The Modern Parol
In the early 1900's, a Swiss textile chemist, Jacques Brandenberger invented the cellophane, which is a transparent film. He also invented the machines for its mass production. Cellophane became very cheap and were used as waterproof packaging material for products that were imported into the Philippines. This cheap, attractive and glossy wrapping paper came in different colors and became a common decorative material for the parol. Thus, the original colors of the parol slowly evolved into a more shiny appearance.
The widespread use of electricity came to Manila a decade after the Philippines was won by the United States during the Spanish-American war in 1898. The Manila Electric Railroad and Light Company from New Jersey (which later became Meralco) brought electric generators, wires and lights to electrify the country. As incandescent lights became readily available, Filipino ingenuity created another evolutionary phase in the parol's image; it became much brighter than its predecessors. Moreover, the more pliant and more manageable copper wires replaced the bamboo, and allowed eloquent designs. Hence, the brighter lights, together with cellophane colors became more common window adornments during the Christmas season. The traditional parol of bamboo and papel de Japon succumbed to technological changes.
The modern parol has taken various shapes, sizes and designs. The traditional five-sided star geometry is still predominant, but modern parols now have assorted snowflake geometries, and multi-dimensional forms, such as those found along the newly restored Bay walk on Roxas Blvd. In San Fernando, Pampanga, one could appreciate a dazzling array of microprocessor-controlled kaleidoscopic lights from giant parols on flatbed trucks. They have their own electric generators to power the lights that could be seen many kilometers away. Some office buildings in Manila and the suburbs form giant stars made of either multi-colored or single-color lights that hang from their rooftops. Some lights cover half of the building. Sometimes the lights cover the entire building. A more common design would be to drop from the roof about six or seven strings of lights shaped like a ray of light that points toward a life-size manger at the ground floor of the building. A giant lighted parol on top of the building, a five-pointed star that gloriously proclaims the birth of our Lord Jesus, is the source of the ray of light.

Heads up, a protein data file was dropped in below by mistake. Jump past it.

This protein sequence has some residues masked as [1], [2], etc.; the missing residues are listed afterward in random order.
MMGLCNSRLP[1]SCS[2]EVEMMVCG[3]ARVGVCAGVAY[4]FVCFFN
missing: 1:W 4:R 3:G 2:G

The art of parol making is created and enjoyed by many Filipinos for many reasons. But one thing that the modern art of parol making does is extend and expand our common visual language, the language of light.
Artists show us new visual ideas that may seem shocking at the start, but over time, we absorb such visual data and ideas and they become part of our vocabulary. Modern parol artists present us new ways to see familiar things. Sometimes it is difficult to interpret the artist's intentions when we see new or unconventional artistic creations. We often wonder what purposes their art fulfills when we see sequenced lighting and seemingly random choices of colors. Fortunately, we know that parol art is a vehicle for religious ritual; it is a means for conveying the message of Christ, through light.
Over the past decade, Parol art in the Philippines evolved with technological progress. We commemorate the birth of Jesus through modern images that are pleasing to the eye; to portray beauty and perfection. Each parol art has a story to tell. And light can tell stories. They can convey intense emotion through dramatic or exaggerated color, light, form, and/or addition of various other elements. When we see modern lighted capiz parols, we think of them as the artist's medium for expressing his interpretation of the subject matter, which is the birth of our Saviour Jesus Christ.
Capiz is a natural product. This material comes from a marine bivalve having translucent shells, which are commonly called mother-of-pearl shells. They thrive in coastal waters, particularly in Capiz, a province in Panay island in the Western Visayas region of the Philippines. Capiz faces the Sibuyan Sea to the North and bordered by Aklan and Antique to the west, and Iloilo to the south. In 1570, Miguel Lopez de Legaspi became the governor-general of Las Islas Filipinas and moved his seat of government from Cebu to Capiz, which is closer to a more progressive place called May-Nilad Lusong (now called the island of Luzon) in the North, which he planned to invade. Spanish technologists used the large shells, which are by-products of their bountiful harvests from the nearby delta, as translucent material for window panes. The design caught on, and even to this day, Capiz shells are used in numerous products and ornaments.
The Capiz shells are calcium carbonate crystals. It is still a scientific mystery how these crystals grow, but a new study published in the journal Science in 09 April 2004 suggests that these shell-building crystals are formed in a special class of blood cells. Author Andrew Mount from Clemson University in Clemson, South Carolina said these crystal-carrying cells "look like diamonds that are crawling around." When light shines upon the Capiz shells, its translucent crystal structure allows part of light energy to flow through it, and passes that radiant energy to the beholder.